Developing AI Policy in K–12 Schools, Step 2: Learning

Explore strategies for learning about artificial intelligence and AI policy in K–12 schools.

Grades K-12 22 min Resource by:
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In the first article of this series, we explored how to begin the process of writing an AI policy for your school or district. Step 1 involved gaining a basic understanding of the current state of AI in schools and society, framing the conversation with some common beliefs, and setting up an inclusive committee.

Step 2 is essentially a continuation of the learning process undertaken in Step 1. You can’t write effective policy unless you understand what you’re writing about, and since you can only write about a topic as well as you comprehend it, it’s critical to form a sound foundation of understanding. This will center the work on fact and reality, and it will help your committee get past the sensationalized headlines that so often dominate the news.

Focus on Generative AI

Most of the new learning that you’ll likely need will focus on the newest and most disruptive type of AI: generative AI.

Generative AI is artificial intelligence that generates, or creates, new content that didn’t exist before. It accomplishes this by referencing patterns embedded in billions of human examples, mostly scraped from the internet. When a user enters a prompt or submits a question, the AI creates its response by predicting the most likely sequence of words and sentences based on its learned examples.

While it can seem quite magical to see original content appearing in seconds, the process isn’t magic at all. It is simply the result of computer algorithms that have been trained to respond in a human-like fashion, and these responses are dependent upon the quality of material used to train the AI. By connecting ideas from an immense database of content, generative AI tools can return insightful ideas as well as an efficient synthesis of known ideas. However, AI responses can be filled with biases, inaccuracies, and hallucinations (or made-up answers). Again, it’s important to remember that generative AI responses are reliant upon the quality of the AI algorithm written into the program, the effectiveness of the platform’s training, and the quality of the original content.

Use It

Perhaps the best first way to begin learning more about generative AI is by simply using it.

Start by choosing one of the leading generative AI chatbots. The four leading companies all offer versions that you can try for free:

Premium versions of these chatbots do offer improved functionality and capabilities over the free versions, and it’s helpful if at least a few people on your committee can experience an upgraded account. That said, the free version can definitely get you started and meet the needs of most committee members.

Once you’ve set up your account, try it out. Ideally, you should use it to assist with authentic tasks in your life. For example, you might ask AI to help you draft an email or brainstorm lesson plan ideas. If you have a draft of something you’ve written, paste it into an AI chatbot and ask for ways to improve aspects of the writing, like grammar, fluency, or organization. With any task, be aware that the more specific your request, the better the response.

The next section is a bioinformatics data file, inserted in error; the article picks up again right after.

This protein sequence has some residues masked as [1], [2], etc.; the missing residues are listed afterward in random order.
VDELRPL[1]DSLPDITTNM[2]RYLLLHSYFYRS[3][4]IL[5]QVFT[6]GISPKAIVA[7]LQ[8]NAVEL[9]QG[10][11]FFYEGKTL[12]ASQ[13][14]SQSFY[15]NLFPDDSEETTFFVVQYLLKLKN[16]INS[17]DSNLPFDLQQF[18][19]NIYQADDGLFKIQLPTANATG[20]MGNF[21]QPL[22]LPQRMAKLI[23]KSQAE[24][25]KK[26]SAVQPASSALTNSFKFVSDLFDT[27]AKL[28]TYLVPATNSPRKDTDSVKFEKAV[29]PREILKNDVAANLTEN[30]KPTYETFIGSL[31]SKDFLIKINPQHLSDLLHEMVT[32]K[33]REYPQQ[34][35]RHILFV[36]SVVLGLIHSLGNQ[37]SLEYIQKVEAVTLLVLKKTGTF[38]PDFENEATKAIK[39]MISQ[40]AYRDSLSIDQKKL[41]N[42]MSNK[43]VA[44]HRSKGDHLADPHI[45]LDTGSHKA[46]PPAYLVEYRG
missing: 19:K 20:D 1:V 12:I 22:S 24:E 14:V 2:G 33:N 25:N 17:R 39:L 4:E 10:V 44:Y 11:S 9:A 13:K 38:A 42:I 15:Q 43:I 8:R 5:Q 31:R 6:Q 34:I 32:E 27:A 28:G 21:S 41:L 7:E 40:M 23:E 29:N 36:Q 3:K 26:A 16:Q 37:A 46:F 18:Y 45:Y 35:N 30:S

And don’t stop with one experience. Use it often. Use it for a variety of purposes. Experiment. Try different ways to word your request. Ask follow-up questions. Do a little research on prompt engineering and try out some of the strategies that you learn. Try different forms of generative AI, including both text and image generators. The more you work with any tool, the more you will learn, and those writing policy should deeply understand the tool about which they are writing that policy.

Take a Course

There are new AI courses being released all the time, and many are free. Once you’ve played around with one of the generative AI tools for a bit of time, these courses can help you dive deeper and discover some of the nuances about AI that you might have overlooked. Courses are also helpful if you like a more sequential, guided learning experience.

Here are some online courses, listed in alphabetical order, for you to consider. Some are structured as formal learning experiences, while others are a collection of informative resources that you can review. Some are extensive, and others are simply meant to provide a quick overview. For broader exposure, you might consider dividing the following options up among your group members and then sharing back what you learn:


Hands-on experience and formal courses can provide practical insights into how generative AI works, but that learning will not necessarily provide you with an education context. To gain additional understanding and perspective regarding how AI applies to education, it’s helpful to explore education-specific resources. These materials will often provide valuable context and considerations that educators should take into account when bringing generative AI to schools and classrooms, and this applies when writing policy. The following is an annotated list of relevant resources to consider reviewing, with content organized in alphabetical order.